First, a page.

Saturday, April 19, 2008

CSB Report on Hazardous Waste Site Fire and Explosions

Earlier this week the Chemical Safety Board issued their final report on the fire and explosions at a chemical waste treatment plant in Apex, NC in October, 2006. The description of the facility provided in the case study issued by the CSB does not indicate that there were any Chemicals of Interest on site at anywhere near an STQ amount. Thus the facility would probably not qualify as a high-risk chemical facility under CFATS regulations if it were operating today.

None the less, the fire and explosions at the facility resulted in the evacuation of "3,300 residences, the town hall, a fire station, and the town 911 center" (Case Study, page 2). Thirty people, including one firefighter and 12 police officers, were treated at local hospitals for respiratory issues according to the CSB web page. While the cause of the initial fire was not determined, there are no reports that it was terrorist related.

Again, lessons learned from a chemical accident can help us prepare for potential terrorist attacks at other facilities. Anyone that is responsible for emergency response planning for a high-risk chemical facility should read this CSB case study to learn what should not be done in preparing for a possible terrorist attack.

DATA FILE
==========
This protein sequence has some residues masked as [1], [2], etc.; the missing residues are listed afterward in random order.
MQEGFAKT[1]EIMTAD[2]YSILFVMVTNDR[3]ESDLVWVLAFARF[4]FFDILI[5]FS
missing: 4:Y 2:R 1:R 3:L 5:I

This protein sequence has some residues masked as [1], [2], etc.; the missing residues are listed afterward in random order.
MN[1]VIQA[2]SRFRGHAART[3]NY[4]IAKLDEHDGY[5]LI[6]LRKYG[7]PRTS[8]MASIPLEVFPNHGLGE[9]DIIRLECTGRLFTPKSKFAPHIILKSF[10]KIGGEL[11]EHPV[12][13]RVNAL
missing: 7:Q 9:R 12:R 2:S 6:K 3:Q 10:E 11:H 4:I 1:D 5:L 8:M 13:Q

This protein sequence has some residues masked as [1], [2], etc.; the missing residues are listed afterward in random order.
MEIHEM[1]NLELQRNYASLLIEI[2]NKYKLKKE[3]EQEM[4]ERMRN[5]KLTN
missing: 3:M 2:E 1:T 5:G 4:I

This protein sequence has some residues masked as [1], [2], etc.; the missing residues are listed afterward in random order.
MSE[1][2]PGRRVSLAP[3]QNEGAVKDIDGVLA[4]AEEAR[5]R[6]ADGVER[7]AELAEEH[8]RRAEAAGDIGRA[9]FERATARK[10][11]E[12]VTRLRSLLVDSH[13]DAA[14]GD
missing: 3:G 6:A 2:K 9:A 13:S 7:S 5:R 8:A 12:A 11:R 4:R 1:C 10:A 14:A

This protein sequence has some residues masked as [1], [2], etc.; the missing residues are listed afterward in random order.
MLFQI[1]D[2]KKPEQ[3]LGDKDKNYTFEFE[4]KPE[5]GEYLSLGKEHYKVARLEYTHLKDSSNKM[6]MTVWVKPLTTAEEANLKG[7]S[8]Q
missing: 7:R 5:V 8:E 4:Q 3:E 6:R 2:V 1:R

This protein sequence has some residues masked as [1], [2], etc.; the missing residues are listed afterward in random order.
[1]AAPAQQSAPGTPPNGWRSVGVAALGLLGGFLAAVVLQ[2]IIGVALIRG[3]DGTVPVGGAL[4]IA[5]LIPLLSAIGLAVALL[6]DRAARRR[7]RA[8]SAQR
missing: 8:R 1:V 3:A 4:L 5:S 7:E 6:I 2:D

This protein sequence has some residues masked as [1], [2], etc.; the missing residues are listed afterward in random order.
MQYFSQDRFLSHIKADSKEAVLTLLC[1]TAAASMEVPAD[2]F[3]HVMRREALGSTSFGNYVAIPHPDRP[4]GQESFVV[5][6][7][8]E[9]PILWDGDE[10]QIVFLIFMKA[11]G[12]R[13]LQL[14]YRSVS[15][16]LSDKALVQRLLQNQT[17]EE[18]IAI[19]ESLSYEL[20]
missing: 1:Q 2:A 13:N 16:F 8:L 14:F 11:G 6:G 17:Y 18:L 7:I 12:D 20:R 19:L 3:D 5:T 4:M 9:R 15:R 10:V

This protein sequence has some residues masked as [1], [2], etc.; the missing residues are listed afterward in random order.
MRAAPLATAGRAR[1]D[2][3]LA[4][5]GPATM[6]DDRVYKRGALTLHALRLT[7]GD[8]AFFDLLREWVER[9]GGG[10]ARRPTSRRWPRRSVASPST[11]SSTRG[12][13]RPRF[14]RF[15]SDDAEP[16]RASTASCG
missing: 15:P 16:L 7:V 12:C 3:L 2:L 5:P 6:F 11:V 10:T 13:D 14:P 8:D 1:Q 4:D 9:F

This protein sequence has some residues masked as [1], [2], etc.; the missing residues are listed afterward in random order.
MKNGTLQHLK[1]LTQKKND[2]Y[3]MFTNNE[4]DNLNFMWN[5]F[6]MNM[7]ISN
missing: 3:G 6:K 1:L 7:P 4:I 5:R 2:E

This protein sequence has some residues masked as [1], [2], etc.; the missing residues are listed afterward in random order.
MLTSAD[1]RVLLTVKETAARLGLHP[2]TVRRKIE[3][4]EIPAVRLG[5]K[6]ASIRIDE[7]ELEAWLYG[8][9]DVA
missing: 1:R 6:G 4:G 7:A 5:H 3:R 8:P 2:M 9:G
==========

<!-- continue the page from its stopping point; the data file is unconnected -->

Fire Detection and Suppression

The fire was detected by a passerby after normal working hours. There were no company personnel at the site and there was no fire detection equipment on site. When the first fire fighters arrived on scene to investigate the reported fire they found a small ‘sofa-sized’ blaze. The only fire fighting equipment on site was some hand-held fire extinguishers. Before fire fighting equipment arrived on scene the fire spread rapidly, probably due to the presence of oxygen generators in the vicinity of the small fire.

Pre-Incident Familiarization of First Responders

When the fire spread to nearby drums of flammable and combustible liquids drums started to explode. The incident commander (the local fire chief) made the decision to pull the fire fighters back and allow the fire to burn-out. This was done because the fire department did not know what kinds and amounts of chemical waste were stored on site.

The high percentage of police officers in those seeking medical treatment is not unusual in this type of incident. Fire personnel are trained and equipped to deal with noxious gasses and smoke in the event of any kind of fire; they are normally equipped with self-contained breathing equipment. Police, on the other hand, are not usually trained to deal with hazardous gasses. Their protective equipment, if used, is better suited to dealing with riot control agents rather than industrial chemicals and toxic gasses.

Proper Prior Planning

With a little better advanced planning, this incident may never have resulted in a CSB investigation, much less such a scathing report. If there had been fire detection equipment on site the fire department would have arrived earlier and could have dealt with a much smaller fire. If there had been automated fire suppression equipment on hand, the fire department may never have had to deal with the fire at all.

If the fire department had known what was on site, where it was, and in what quantity, they would have arrived on site better prepared to deal with the situation. They would have had the appropriate fire fighting foam and would have been more comfortable in attacking the fire. If the fire had still gotten out of hand, the evacuated area would probably have been smaller and for a shorter period of time.

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